Such an arrangement looks like a win-win, but in 1947 it’s fraught with risk. Eleanor is Jewish, and an undeniable undercurrent of antisemitism permeates America, including its largest and most cosmopolitan city. Either subtly or not so subtly it’s always there, jaundicing relations between Gentile and Jew. Each morning Eleanor must give her last name as “Moss” to the incredulous doorman in order to enter the Bellamy’s “restricted” apartment to teach Margaux Latin, Shakespeare and mathematics. Worst of all, she must contend with Patricia’s husband Wynn and his antisemitic prejudices. But despite these challenges under Eleanor’s gentle and talented tutelage Margaux blossoms. Before long Eleanor finds herself swept up into the Bellamy family’s orbit, leading to both unexpected pleasures and dangers.

About Time I Read It: Caught in the Revolution by Helen Rappaport

I’ve always been interested in Russian history, specifically the Soviet and post-Soviet periods. But lately, I’ve become fascinated with the last hundred years or so leading up to the overthrow of the Romanovs. Why this sudden interest is a mystery to me. Maybe it’s the speculation Putin ordered the invasion of Ukraine in hopes of recasting himself as one of the great expansionist-minded Tsars of the past. Or maybe it’s just a recent manifestation of my fascination with the 19th century. (It’s been over 20 years since I read Norman Davies, in his tour de force Europe: A History boldly make the claim the 19th century had a greater impact on our modern world than even the 20th.) Or maybe it’s something as simple as seeing the trailers and teasers for the Netflix series Shadow and Bone, with its pre-Revolutionary Russia-inspired Kingdom of Ravka.

But whatever those origins might be, it inspired me enough to borrow a copy of Helen Rappaport’s Caught in the Revolution: Petrograd, Russia, 1917 – A World on the EdgeOver the years Claire of the blog The Captive Reader has featured several of Rappaport’s books, speaking highly of the British historian’s work. I spent a good chunk of the Veterans Day weekend reading Caught in the Revolution and was duly impressed. Rappaport’s 2017 book is based heavily on first-hand accounts of Americans, Brits and other foreign nationals residing in Petrograd during the final years of World War I. Highly detailed yet readable, Caught in the Revolution is like an astute outsider’s inside look at the earth-shattering political upheaval occurring between the February Revolution and the subsequent Bolshevik coup nine months later.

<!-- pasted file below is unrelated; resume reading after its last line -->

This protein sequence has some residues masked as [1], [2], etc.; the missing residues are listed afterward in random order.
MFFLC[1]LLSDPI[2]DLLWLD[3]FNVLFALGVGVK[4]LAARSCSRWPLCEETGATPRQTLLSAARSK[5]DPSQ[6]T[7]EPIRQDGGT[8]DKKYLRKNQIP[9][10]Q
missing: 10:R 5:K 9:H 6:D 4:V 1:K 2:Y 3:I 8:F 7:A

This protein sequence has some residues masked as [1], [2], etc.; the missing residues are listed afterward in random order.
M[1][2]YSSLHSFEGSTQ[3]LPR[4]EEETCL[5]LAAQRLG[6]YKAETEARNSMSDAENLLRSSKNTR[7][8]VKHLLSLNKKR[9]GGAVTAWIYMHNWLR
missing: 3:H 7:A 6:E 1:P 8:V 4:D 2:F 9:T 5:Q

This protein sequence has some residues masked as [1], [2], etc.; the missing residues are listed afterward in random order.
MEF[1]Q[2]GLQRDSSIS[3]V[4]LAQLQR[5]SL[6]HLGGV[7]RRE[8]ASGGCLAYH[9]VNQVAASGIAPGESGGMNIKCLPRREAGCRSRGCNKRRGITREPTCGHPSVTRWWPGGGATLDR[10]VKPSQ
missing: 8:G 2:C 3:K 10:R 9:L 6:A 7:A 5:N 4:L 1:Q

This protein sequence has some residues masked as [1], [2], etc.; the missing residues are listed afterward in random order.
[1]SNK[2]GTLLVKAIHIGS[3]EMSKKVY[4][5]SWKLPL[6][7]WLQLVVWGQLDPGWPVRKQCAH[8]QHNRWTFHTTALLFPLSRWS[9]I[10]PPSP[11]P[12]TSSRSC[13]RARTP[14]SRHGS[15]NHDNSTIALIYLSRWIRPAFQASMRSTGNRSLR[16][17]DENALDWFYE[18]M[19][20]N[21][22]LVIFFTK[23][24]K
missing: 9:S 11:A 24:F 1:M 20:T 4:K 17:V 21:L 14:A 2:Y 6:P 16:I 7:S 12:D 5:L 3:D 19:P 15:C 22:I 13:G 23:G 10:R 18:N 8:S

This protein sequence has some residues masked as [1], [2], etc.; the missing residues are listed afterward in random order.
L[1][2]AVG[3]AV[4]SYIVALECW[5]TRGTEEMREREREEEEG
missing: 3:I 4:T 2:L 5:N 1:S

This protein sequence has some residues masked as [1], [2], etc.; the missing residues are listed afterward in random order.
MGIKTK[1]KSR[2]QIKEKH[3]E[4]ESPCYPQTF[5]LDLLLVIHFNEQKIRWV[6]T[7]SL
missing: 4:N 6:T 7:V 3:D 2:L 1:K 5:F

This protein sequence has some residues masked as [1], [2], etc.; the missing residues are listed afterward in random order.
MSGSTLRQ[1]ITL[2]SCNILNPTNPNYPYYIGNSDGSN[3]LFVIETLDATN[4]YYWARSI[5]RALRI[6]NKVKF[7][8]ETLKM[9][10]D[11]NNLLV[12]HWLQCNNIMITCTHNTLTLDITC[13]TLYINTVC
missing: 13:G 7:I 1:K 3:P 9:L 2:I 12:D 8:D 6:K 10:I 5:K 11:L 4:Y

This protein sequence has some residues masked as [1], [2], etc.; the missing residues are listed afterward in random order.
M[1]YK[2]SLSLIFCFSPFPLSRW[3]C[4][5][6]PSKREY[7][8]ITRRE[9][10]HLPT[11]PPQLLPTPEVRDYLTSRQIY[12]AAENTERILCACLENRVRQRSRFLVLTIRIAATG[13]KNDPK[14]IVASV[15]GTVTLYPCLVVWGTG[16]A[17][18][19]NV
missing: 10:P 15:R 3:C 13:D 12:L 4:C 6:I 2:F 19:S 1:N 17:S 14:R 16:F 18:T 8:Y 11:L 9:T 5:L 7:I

By the winter of 1917 Russia was ripe for revolution, and those foreigners residing in Petrograd had a front row seat. The War was going poorly for Russia. Suffering defeat after defeat and its armies pushed back across Russian territory, casualties mounted and support for the war, especially among the impoverished peasantry and urban working class was evaporating. Residents of Petrograd faced, in what would be called in today’s terminology, serious supply chain issues. With the empire’s railway network barely functioning under the immense stress of Europe’s First World War combined with millions of young Russian men under arms and thus unavailable for industrial or agricultural work foodstuffs rotted in the fields leaving the cities hungry.

Had he been in the capital Petrograd, perhaps the Tsar could have seen firsthand how bad things were and authorize even a modest relief plan. But instead he was hundreds of miles away, trying to lead his troops to victory and failing miserably.  Ruling in his absence was a series of royal ministers, each one more reactionary and unpopular than the last. Cold, hungry and tired of seeing their sons, husbands and brothers sent to die in a lost war the women of Petrograd had had enough. Taking to the streets to protest, their movement quickly grew in both numbers and intensity until those forces tasked with making them to disband refused to follow orders. By then it was only a matter of time before the Romanov dynasty was overthrown, unleashing a political whirlwind Russia, and the world had never seen.

Those in Petrograd witnessing firsthand these seismic events, most if not all assumed the upheaval was unique just to Russia. But across Eurasia, the great land-based empires of Germany, Austria-Hungary and the Ottoman realms also were unable to withstand the onslaught of World War I. Financially exhausted and bled white by four years of unprecedented slaughter the once eager belligerents collapsed under the weight of unresolved political tensions, material deprivation and long-simmering ethnic yearnings. Even a victor like Italy would feel inadequately compensated territorially for the bloody sacrifices it suffered on the battlefield. In the years immediately following World War I a bitter, divided nation descend into political chaos only to have a Fascist strongman step into the political vacuum.

Tragically, within 20 years Italy, Russia, and so many other former kingdoms and their subject realms would be ruled by authoritarian regimes far more excessive and deadlier than the monarchies that preceded them.

Sunday Salon

Last week, for the first time I took part in The Sunday Salon hosted by Deb Nance at Readerbuzz. This week I’m back with another post.